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These violet-coloured fungi are growing on an old compost heap that has been left to its own devices this year.
2015-10-25 at 09-27-34 2015-10-25 at 09-28-05

While I was looking at them it seems I trod on some of their relatives that were growing on the same heap but were covered by a mesh of Cleavers. My boots and clothing came away dotted with seeds of Cleavers too!
2015-10-27 at 11-14-50
2015-10-27 at 11-13-43
Further under the shadow of a yew and a holly that grow next to the compost heap were a couple more. I’m pretty sure they are Wood Blewits (Lepista nuda #boggybrae #garden #fungus 10). Apparently it is possible to confuse this species with Violet Webcap (Cortinarius violaceus). The Cortinarius is not edible whereas the Blewit is so a spore print is useful, that of the Cortinarius being a red-brown colour as opposed to the Blewit’s pinkish one. A good untrodden Wood Blewit from a previous year looked like this below. You can see the violet colour of the gills on the mature specimen.2013-12-02 at 13-14-09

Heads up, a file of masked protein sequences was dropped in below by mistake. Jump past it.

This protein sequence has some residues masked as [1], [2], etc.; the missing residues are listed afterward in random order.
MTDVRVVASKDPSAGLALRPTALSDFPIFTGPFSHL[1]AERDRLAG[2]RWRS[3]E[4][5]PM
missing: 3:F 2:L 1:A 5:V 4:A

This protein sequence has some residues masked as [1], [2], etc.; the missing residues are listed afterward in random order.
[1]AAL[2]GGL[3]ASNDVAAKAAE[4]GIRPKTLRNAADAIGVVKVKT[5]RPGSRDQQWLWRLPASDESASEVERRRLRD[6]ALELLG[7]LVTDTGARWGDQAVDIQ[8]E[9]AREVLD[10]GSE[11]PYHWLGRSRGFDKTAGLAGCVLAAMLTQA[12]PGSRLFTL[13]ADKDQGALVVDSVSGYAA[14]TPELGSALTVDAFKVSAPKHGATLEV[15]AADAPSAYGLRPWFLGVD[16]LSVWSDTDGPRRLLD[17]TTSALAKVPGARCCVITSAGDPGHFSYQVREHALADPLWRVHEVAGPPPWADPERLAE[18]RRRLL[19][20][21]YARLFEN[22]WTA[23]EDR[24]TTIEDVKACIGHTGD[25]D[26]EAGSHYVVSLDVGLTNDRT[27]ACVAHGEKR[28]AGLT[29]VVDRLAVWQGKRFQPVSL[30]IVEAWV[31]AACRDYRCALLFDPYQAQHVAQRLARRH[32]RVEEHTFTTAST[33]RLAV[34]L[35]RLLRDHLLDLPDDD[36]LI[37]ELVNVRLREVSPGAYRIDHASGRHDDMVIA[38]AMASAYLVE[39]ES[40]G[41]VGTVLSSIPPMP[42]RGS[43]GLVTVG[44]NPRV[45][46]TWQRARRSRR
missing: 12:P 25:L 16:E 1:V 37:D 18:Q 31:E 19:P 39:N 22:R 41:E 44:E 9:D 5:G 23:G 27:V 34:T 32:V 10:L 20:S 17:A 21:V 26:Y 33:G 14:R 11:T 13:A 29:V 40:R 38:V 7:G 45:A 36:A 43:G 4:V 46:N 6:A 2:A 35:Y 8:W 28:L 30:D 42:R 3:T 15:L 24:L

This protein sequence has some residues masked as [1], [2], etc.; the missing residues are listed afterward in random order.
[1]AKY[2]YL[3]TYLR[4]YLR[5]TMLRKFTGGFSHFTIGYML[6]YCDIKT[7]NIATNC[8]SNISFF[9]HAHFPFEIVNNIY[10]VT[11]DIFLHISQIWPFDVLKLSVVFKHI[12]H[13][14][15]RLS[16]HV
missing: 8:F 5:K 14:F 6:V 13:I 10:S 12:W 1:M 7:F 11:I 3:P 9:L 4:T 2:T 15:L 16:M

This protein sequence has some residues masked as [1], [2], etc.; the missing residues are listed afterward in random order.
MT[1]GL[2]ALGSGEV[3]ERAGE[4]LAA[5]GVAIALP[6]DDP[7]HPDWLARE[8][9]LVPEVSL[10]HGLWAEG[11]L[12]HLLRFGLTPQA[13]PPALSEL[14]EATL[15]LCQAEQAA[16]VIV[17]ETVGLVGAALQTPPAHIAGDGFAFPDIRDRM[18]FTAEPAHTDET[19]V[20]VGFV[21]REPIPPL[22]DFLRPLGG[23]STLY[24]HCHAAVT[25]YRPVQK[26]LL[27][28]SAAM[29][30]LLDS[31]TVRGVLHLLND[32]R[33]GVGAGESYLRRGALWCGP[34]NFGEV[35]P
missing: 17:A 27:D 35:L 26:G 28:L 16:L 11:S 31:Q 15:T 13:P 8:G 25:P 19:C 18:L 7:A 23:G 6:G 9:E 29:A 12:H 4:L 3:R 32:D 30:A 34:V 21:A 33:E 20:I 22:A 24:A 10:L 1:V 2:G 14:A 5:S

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2014-08-16 at 09-59-252014-09-12 at 10-50-47 2014-09-14 at 17-03-43 2014-09-14 at 17-01-57

On the same heap last year, where Toad had thrown a lot of grass mowings, I found troops of the delightful Hare’s-foot Inkcap (Coprinellus lagopus #boggybrae #garden #fungus 2). The green shoots in the upper left of the last pic of Hare’s-foot Inkcaps (click on the thumbnail to enlarge it) are avocado plants. I potted some up and gave some away. The couple I still have are now 80cm tall and have leaves 30cm long.

2015-10-25 at 09-29-31

Both last year and this, troops of these bonnets have grown on the same compost heap.

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